Baltimore Bridge Collapse Could Disrupt Supply Chain -Xeneta

March 26, 2024

Collapsed Key Bridge in Baltimore (Credit: Screeshot/StreamTime Live)
Collapsed Key Bridge in Baltimore (Credit: Screeshot/StreamTime Live)

The containership allision that caused the collapse of the Francis Scott Key Bridge in Baltimore could cause "significant disruption" to shipping supply chains, according to industry analyst Xeneta.

The 10,000 TEU Singapore-flagged Dali was operating on a 2M alliance service between Baltimore and the Far East when it struck the bridge around 1:35 a.m. on Tuesday, sending cars and people plunging into the river below.

"The immediate focus is the rescue operation, but there will clearly be a highly-complex recovery phase and investigation to follow and we don't know what impact this will have on operations at the Port of Baltimore," said Emily Stausbøll, market analyst at Xeneta.

Kevin Cartwright, the spokesperson for Baltimore City Fire Department, said as many as 20 people could be in the river along with "numerous vehicles, and possibly a tractor-trailer or a vehicle as large as a tractor-trailer, (that) went into the river."

"This is a mass-casualty, multi-agency event," he said. "This operation is going to extend for many days."

Maryland Governor Wes Moore declared a state of emergency to quickly deploy federal resources to deal with the emergency.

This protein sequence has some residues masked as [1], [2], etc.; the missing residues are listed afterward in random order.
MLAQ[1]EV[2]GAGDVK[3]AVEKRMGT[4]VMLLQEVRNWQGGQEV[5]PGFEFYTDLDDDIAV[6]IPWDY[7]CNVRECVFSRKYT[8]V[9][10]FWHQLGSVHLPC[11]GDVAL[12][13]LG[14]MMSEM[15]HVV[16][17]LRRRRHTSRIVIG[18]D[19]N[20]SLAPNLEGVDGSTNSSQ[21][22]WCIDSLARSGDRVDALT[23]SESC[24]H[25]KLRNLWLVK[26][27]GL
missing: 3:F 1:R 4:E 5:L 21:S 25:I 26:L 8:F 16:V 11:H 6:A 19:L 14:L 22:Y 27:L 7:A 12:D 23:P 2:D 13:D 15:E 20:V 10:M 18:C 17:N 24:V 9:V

Traffic was suspended at the Port of Baltimore until further notice, Maryland transportation authorities said.

Baltimore is the busiest U.S. port for car shipments, handling more than 750,000 vehicles in 2022, according to port data.

In terms of container shipping, Baltimore is not among the largest U.S. East Coast ports, Stausbøll said. "It still imports and exports more than one million containers each year so there is the potential for this to cause significant disruption to supply chains," she added.

Stausbøll said the incident adds to industry concerns amid impacts from drought in the Panama Canal and conflict in the Red Sea, which saw rates increase by 150%.

*"It is likely other larger U.S. East Coast ports such as neighboring New York/New Jersey and Virginia can handle additional container imports if Baltimore is inaccessible, which may limit any impact on ocean freight shipping rates. However, there is only so much port capacity available and this will leave supply chains vulnerable to any further pressure," Stausbøll said.

"The question is how quickly ocean freight carriers can put diversions in place, particularly for vessels already en route to Baltimore or containers at the port waiting to be exported."

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